She cautioned, though, that Minnesota was not yet at the steepest part of its curve.


‘Monumental hit’

The latest numbers come a day after Hospitality Minnesota warned many of its members may go under if conditions don’t improve soon.

While many people got back to work in Minnesota this week, continued restrictions are putting restaurants, bars, hotels and more on the brink, Liz Rammer, CEO of the trade group Hospitality Minnesota, said Monday.

“We know from our recent survey that more than half these businesses face certain, permanent closure in the next two months on the current course,” she said.

While Rammer said her members understand the need to check the spread of the coronavirus, they’ve taken a “monumental hit” the past six weeks. “We’re confident,” she said, “that our hospitality businesses are ready to open now. Our businesses and the public are ready to approach this new new normal.”

Walz on Monday reiterated the need to balance public health with the need to restart more sectors of the economy, saying “this is the question that’s vexing everyone.” He did not give a date as to when restaurants and bars could start letting people dine in.

One hopeful statistic from Monday: about 58 percent of Minnesota’s total COVID-19 patients have recovered. Last week, that percentage got as low as about 40 percent as testing, and case counts, increased.


Many new cases focus around packing plants

The jump in positive cases continues to be driven by a handful of counties with outbreaks centered around meatpacking plants. Testing has intensified around those outbreaks and led to more positive tests for the disease.

About 25 percent of the 1,000 new cases over the weekend came from five counties — Nobles, Kandiyohi, Stearns, Martin and Cottonwood counties — that have seen outbreaks in food processing plants, Health Commissioner Jan Malcolm said.

Cases in Nobles County in southwestern Minnesota, where an outbreak centered around the JBS pork plant in Worthington, continue to swell. The county continued to have the largest outbreak outside the Twin Cities and the largest by far of any Minnesota county relative to its population.

Confirmed cases in Nobles County have jumped from a handful in mid-April to 1,069 on Tuesday as testing in the region accelerates, revealing more cases. That’s about 1 in 20 people in the county confirmed infected.

The JBS plant shut on April 20 as executives worked to control the disease’s spread. The union representing workers at JBS said Sunday that it’s been told the facility will reopen on Wednesday. In a statement, union leaders said workers will be spaced farther apart and the plant will expand cleaning and disinfecting.

The closure of the plant and others in the Midwest has caused major disruption in the supply chain, with some hog farmers forced to kill healthy pigs because there was no place to process them.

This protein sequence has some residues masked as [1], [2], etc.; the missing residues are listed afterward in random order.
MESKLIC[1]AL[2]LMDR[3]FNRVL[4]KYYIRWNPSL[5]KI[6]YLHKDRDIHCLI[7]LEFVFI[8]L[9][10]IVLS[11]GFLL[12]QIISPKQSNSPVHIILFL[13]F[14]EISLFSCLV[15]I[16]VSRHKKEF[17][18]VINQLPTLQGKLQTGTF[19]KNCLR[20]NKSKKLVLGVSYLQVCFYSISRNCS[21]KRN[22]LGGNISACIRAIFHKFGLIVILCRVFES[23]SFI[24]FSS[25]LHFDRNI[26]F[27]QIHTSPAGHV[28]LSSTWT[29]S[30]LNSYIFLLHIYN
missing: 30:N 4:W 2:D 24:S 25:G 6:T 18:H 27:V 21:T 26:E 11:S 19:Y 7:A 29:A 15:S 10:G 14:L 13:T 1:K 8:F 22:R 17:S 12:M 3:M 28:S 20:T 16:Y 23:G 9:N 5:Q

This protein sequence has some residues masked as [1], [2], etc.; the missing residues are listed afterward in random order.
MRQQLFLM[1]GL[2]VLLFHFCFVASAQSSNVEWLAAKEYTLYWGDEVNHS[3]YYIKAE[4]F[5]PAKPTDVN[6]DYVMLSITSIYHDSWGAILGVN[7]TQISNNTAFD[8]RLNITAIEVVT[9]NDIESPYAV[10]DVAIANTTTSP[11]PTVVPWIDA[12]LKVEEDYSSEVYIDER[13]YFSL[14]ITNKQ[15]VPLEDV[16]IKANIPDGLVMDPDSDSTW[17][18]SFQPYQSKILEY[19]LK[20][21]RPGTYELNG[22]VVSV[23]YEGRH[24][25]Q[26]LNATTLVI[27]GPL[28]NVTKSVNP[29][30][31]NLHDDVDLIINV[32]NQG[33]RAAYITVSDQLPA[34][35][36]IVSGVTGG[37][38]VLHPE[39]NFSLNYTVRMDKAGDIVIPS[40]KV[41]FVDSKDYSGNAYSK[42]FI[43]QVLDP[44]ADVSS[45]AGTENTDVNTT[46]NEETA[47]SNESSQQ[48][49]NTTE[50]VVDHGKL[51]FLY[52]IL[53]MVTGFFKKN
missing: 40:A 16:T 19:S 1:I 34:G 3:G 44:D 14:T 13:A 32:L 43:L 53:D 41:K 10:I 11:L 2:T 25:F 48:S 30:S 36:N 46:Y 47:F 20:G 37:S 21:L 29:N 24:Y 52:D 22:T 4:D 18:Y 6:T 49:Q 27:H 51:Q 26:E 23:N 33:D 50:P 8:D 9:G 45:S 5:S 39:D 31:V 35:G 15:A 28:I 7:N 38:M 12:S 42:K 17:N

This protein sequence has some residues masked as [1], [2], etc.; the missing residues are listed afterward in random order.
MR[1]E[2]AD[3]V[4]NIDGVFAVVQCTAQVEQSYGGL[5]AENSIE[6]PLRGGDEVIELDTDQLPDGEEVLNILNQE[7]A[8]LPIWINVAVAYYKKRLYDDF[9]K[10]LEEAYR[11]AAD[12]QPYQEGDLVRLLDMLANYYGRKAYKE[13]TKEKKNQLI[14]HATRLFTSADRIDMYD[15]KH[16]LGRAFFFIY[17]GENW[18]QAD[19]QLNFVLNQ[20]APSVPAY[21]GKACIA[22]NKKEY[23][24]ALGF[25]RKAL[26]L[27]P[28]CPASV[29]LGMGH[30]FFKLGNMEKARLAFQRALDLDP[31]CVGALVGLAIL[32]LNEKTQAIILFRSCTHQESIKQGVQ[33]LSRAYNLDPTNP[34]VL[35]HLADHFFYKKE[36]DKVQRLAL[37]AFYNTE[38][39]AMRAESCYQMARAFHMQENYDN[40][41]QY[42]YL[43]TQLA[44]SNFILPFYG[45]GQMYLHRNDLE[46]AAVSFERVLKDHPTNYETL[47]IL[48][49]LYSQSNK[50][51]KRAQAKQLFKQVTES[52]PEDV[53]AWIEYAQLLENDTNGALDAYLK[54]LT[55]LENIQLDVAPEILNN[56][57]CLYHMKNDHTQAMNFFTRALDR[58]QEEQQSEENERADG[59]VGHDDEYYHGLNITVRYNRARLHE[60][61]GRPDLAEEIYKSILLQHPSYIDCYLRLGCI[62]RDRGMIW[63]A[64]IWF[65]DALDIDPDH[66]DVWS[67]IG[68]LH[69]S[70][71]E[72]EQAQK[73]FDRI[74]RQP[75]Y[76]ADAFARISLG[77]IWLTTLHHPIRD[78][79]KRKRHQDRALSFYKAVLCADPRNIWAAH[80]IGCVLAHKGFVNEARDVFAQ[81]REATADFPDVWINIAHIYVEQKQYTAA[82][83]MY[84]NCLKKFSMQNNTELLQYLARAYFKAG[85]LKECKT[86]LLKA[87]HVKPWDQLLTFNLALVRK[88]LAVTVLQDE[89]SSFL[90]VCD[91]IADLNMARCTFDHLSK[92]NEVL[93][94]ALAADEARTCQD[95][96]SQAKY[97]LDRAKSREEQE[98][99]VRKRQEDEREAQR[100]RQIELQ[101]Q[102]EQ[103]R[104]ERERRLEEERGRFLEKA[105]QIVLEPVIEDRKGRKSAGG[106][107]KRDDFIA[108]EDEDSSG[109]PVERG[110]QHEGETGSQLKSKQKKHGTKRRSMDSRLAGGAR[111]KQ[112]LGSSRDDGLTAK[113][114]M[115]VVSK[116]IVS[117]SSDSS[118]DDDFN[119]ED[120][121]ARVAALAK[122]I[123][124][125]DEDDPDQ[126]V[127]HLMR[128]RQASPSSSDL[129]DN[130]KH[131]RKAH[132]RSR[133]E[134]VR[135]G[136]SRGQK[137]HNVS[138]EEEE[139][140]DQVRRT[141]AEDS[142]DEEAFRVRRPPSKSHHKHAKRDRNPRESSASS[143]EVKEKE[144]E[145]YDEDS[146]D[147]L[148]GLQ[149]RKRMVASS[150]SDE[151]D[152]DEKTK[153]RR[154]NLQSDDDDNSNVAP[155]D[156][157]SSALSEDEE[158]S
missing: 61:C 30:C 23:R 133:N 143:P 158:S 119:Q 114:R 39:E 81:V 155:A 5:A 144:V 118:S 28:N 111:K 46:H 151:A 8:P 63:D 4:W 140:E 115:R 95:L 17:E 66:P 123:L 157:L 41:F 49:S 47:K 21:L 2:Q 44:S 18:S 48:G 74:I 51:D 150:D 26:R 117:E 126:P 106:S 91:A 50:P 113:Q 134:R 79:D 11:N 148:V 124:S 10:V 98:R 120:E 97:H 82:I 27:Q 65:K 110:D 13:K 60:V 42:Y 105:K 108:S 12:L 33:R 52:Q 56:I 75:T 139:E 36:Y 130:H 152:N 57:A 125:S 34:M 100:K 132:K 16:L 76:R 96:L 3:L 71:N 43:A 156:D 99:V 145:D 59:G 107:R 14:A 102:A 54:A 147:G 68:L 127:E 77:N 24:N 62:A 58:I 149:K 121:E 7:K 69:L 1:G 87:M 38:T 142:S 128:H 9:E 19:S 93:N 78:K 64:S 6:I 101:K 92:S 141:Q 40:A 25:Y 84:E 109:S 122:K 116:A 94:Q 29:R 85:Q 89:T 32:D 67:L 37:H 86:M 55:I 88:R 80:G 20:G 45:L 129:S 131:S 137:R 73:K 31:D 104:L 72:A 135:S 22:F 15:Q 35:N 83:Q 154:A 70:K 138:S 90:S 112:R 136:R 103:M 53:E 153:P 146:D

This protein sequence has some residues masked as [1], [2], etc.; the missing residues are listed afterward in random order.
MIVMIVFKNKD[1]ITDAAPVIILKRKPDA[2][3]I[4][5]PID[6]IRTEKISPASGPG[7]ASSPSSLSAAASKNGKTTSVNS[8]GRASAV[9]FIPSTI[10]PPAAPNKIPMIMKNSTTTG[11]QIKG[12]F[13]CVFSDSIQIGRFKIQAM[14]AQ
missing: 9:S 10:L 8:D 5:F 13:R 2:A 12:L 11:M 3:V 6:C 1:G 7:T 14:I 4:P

Similar problems were reported in Stearns County, where COVID-19 cases tied to two packing plants — Pilgrim’s Pride poultry plant in Cold Spring and Jennie-O Turkey in Melrose — have skyrocketed. An undisclosed number of workers at both plants have tested positive for the virus.

At the beginning of last week, there were 55 confirmed coronavirus cases in Stearns. By Sunday, as testing for the disease intensified, there were 589 and by Tuesday confirmed cases had jumped again to 815.

Kandiyohi County in west-central Minnesota is also seeing cases jump two weeks after officials with the Jennie-O turkey processing plant there said some employees had tested positive for the coronavirus. The county had confirmed three COVID-19 cases back then.

On Tuesday, the Health Department reported 200 people in Kandiyohi County have now tested positive.


More Minnesotans back to work

While the uncertainty continued for bars and restaurants, the state on Monday lifted some restrictions on retailers that could put as many as 30,000 Minnesotans back on the job; bars and restaurants, however, remain takeout-only until May 18.

Walz’s tweaked stay-at-home order lets retailers and other businesses offer curbside pickup of purchases.

The governor on Monday said that about 91 percent of Minnesota’s workforce is now able to return to their workplaces with hygiene and distancing rules in place. Restaurants and bars remain the biggest sector still unable to bring customers back into their buildings.

Rammer made it clear the breaking point is approaching.

“Reopening won’t be sufficient,” she said. “These businesses really need an extra hand up.”

For those that do survive, it will still take time for them to order food and get ready to open. “The coolers have been empty for some time,” she said, emphasizing that business owners want certainty on when they can open.

Walz said he could not yet give dates for the next round of business reopenings. “I don’t have an exact date. … The sooner you can get certainty, the better.”


Area lab-confirmed COVID-19 cases

Faribault County: 7

Freeborn County: 37

Mower County: 33

Steele County: 25

Waseca County: 6

— Information from the Minnesota Department of Health